EU DUE DILIGENCE LEGISLATION FOR A POSITIVE IMPACT: Council position takes a step back in making due diligence work for stallholder farmers and workers
1st of December, Brussels – Today, responsible ministers met as part of the Competitiveness council to vote on the Council position on the Corporate Sustainable Due Diligence Directive. Since the Commission presented the legislative proposal on the 23rd February 2022, the Council has been discussing their position and while there are some positive developments, the Council has failed to deliver a strong position that would hold business accountable.
The Fair Trade movement is happy to see that a slightly stronger role was given to stakeholder engagement by expanding the definition and by including human rights defenders, trade unions and civil society organisations. The position also strengthens the requirement to consult with stakeholders in some parts of the due diligence process, although not at all relevant steps. At the same time, the text remains gender blind, not acknowledging the need to account for different impacts felt by different groups in a vulnerable position.
The aim of the directive should be to support long term development of sustainable global value chains, which requires that the entire value chain is covered. In a positive development, the Council removed the concept of “established business relationships” which led to unclarity on how far through the supply chain the obligation reached and posed the danger of companies avowing long term sourcing relationships. However, at the same time, the scope of the due diligence obligation was narrowed from “value chains” to “chain of activities” which not only significantly limits the coverage of downstream impacts, but also unduly restricts the coverage in the upstream supply chain to immediate inputs into the production process.
Elena Lunder, Policy and Project Advisor leading on CSDDD at the FTAO comments that “to ensure sustainable improvements in global value chains, the status quo of business as usual must be challenged so it is disappointing to see that the due diligence obligation does not include a revision of a companies’ purchasing practices.”
Their importance is already acknowledged in the recital 30, that a company’s own trading, procurement and pricing practices can play a key role in the ability of business partners to produce sustainably.
Instead, the Council text sticks to the Commission’s proposed emphasis on the use of cascading contractual clauses that would pass on a company’s code of conduct to their business partners. Combined with verification of compliance by third party audits, this mechanism has the potential to enable companies to also “cascade” accountability to their business partners without addressing their own practices that might be causing or contributing to adverse impacts.
To reach the aims of the CSDDD a collaborative approach would need to be encouraged by the due diligence obligation which would mean that the accountability and responsibility for adverse impacts is proportionately carried by relevant actors. A step in this direction is the strengthening of the support to SMEs that should be part of due diligence by larger companies which includes guarantees for long term sourcing. Such agreements are key for smaller actors in global value chains to be able to plan for an invest into a more sustainable production. However, the Fair Trade movement was disappointed to see that the Council position narrowed the application of support measures in recital 47, excluding non-EU actors in global value chains. Without also offering relevant support to non-EU actors further up the supply chain, effective change in occurrence of human rights violations and environmental harm is not possible.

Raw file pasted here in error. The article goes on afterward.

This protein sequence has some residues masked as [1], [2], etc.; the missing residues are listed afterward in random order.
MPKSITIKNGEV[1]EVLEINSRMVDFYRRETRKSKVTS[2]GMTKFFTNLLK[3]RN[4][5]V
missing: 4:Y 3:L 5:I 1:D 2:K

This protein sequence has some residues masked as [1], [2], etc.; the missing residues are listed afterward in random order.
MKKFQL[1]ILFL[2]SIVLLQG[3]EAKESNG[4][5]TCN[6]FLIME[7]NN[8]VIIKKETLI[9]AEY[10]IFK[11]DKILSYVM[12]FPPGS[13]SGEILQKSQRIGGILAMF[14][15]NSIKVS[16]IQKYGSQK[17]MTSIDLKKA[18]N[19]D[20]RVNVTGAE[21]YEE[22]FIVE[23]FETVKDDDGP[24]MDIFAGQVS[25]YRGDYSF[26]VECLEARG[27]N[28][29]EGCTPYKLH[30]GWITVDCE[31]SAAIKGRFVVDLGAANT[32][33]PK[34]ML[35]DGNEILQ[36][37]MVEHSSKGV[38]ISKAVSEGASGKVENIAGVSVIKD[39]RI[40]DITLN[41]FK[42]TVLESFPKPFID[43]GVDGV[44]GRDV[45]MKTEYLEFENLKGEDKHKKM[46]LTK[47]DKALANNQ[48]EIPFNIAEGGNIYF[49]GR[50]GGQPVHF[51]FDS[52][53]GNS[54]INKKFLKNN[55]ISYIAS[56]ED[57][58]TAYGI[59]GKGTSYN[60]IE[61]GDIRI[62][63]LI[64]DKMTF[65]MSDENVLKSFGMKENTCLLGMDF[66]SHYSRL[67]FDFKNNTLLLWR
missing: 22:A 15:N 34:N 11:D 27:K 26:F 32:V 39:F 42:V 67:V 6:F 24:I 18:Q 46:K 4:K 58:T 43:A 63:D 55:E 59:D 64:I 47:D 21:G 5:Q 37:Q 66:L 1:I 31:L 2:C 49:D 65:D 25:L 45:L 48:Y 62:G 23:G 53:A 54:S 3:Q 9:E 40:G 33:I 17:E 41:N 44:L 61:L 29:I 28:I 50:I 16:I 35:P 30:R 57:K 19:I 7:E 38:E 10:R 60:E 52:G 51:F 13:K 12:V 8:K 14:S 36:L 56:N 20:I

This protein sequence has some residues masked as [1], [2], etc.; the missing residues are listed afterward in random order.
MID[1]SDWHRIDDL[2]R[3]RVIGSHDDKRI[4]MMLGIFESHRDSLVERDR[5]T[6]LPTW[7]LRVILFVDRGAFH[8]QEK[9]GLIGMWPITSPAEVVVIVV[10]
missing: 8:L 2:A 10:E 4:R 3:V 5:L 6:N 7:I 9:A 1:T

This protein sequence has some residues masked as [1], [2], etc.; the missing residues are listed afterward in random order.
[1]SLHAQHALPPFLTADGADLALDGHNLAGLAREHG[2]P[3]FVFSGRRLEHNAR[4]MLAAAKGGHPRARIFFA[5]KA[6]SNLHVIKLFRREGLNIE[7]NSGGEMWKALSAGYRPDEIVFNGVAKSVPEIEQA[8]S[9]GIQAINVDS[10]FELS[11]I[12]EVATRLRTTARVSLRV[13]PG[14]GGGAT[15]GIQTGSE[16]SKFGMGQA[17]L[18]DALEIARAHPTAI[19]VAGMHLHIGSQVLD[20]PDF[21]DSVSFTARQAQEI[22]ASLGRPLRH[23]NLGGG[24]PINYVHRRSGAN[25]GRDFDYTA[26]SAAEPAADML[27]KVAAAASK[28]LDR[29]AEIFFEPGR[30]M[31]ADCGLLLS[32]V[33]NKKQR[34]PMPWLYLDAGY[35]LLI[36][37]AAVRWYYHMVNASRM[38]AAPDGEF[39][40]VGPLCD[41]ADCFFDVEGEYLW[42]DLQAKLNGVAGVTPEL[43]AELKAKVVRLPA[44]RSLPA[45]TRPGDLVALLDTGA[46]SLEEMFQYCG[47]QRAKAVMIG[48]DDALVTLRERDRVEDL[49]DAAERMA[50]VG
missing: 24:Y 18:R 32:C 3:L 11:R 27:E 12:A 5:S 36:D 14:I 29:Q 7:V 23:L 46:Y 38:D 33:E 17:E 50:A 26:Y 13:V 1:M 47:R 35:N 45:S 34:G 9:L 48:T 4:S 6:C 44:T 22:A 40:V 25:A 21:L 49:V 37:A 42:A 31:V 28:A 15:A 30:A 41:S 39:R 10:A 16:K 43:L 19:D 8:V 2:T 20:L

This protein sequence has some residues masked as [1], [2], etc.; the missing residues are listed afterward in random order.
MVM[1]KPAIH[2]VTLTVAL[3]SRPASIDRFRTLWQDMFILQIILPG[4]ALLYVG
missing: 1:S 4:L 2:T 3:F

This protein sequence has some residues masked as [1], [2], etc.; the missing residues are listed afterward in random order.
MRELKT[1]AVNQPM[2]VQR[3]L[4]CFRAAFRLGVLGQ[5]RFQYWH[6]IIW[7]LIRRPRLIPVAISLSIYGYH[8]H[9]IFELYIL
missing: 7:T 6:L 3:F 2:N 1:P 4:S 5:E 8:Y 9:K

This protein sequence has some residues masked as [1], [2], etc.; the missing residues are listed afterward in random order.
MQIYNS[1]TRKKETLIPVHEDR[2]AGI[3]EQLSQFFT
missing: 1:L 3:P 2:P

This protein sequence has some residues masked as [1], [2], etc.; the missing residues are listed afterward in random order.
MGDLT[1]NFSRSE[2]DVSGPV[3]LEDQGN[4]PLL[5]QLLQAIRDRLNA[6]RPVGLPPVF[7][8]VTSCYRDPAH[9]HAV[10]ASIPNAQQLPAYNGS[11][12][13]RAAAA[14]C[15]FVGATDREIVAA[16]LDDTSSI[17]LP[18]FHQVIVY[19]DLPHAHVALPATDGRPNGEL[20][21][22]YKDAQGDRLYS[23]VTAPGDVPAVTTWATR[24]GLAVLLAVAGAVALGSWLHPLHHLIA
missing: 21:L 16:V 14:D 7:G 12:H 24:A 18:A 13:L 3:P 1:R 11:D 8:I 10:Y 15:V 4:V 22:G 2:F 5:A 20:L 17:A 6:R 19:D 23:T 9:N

The same is true without good accountability and access to remedy provisions. The Council position has significantly watered down the proposed text of the Commission on civil liability. Without clear accountability mechanisms, including civil liability, none of the other elements in the due diligence process will be enforced to their full extent.
In furthering a more cooperative approach, the Fair Trade movement also welcomes the clarification by the Council that disengagement from business partners should only be used as a last resort when previous attempts to prevent or mitigate the adverse impacts were not successful. However, it should be clarified, that stakeholder engagement plays a key role in this process. At the same time, the Council adds an exception to the need to disengage in cases where there is no comparable supplier and termination would cause substantial prejudice to the company. This is not in line with the UNGPs or OECD Guidelines and in practice, it would mean that business interests are placed above human rights and the environment even in cases of harm that are well known to the company.
Finally, the due diligence obligation only covers a limited list of human rights and environmental impacts. The Council position would only oblige very large companies to adopt a climate transition plan in line with 1.5°C objective of the Paris Agreement. The due diligence obligation does not include contributions to climate change and the responsibility to be held accountable for prevention, mitigation and remediation.
It is key that the CSDDD refers to living wages, however, by not also explicitly mentioning living incomes a large group of people working in global value chains will not be protected. This includes smallholder farmers who produce most of the world’s food, self-employed people, platform workers and other precarious forms of work.
Press contact: Elena Lunder (firstname.lastname@example.org)